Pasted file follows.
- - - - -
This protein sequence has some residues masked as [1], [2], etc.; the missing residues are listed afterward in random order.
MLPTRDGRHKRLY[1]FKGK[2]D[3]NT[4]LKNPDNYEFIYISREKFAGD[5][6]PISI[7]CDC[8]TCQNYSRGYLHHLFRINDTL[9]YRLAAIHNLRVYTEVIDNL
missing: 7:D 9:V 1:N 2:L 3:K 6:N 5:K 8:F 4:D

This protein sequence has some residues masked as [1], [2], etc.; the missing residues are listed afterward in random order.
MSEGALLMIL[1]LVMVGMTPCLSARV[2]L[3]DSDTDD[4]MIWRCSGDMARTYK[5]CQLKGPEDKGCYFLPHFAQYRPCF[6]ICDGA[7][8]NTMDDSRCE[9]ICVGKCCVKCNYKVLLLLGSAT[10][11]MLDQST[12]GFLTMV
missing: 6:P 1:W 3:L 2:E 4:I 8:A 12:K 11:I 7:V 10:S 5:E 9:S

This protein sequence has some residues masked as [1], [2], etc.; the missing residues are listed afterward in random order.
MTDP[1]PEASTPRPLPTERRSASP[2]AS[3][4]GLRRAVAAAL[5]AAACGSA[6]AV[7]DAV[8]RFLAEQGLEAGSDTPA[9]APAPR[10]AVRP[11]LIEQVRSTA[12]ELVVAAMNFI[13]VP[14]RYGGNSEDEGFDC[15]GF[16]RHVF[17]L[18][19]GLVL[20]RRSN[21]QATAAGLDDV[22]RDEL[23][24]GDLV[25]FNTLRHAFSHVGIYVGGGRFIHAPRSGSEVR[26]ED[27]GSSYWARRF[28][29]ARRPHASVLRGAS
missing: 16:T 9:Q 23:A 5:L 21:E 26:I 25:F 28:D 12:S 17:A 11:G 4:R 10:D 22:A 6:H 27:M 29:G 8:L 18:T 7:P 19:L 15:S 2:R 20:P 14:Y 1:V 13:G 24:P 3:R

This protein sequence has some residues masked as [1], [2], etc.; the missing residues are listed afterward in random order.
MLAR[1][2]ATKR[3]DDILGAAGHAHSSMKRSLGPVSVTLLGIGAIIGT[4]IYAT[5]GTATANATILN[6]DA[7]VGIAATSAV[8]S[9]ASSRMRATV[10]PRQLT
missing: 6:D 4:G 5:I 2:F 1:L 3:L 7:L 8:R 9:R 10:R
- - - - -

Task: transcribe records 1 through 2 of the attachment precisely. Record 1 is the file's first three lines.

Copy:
This protein sequence has some residues masked as [1], [2], etc.; the missing residues are listed afterward in random order.
MLPTRDGRHKRLY[1]FKGK[2]D[3]NT[4]LKNPDNYEFIYISREKFAGD[5][6]PISI[7]CDC[8]TCQNYSRGYLHHLFRINDTL[9]YRLAAIHNLRVYTEVIDNL
missing: 7:D 9:V 1:N 2:L 3:K 6:N 5:K 8:F 4:D

This protein sequence has some residues masked as [1], [2], etc.; the missing residues are listed afterward in random order.
MSEGALLMIL[1]LVMVGMTPCLSARV[2]L[3]DSDTDD[4]MIWRCSGDMARTYK[5]CQLKGPEDKGCYFLPHFAQYRPCF[6]ICDGA[7][8]NTMDDSRCE[9]ICVGKCCVKCNYKVLLLLGSAT[10][11]MLDQST[12]GFLTMV
missing: 6:P 1:W 3:L 2:E 4:I 8:A 12:K 11:I 7:V 10:S 5:E 9:S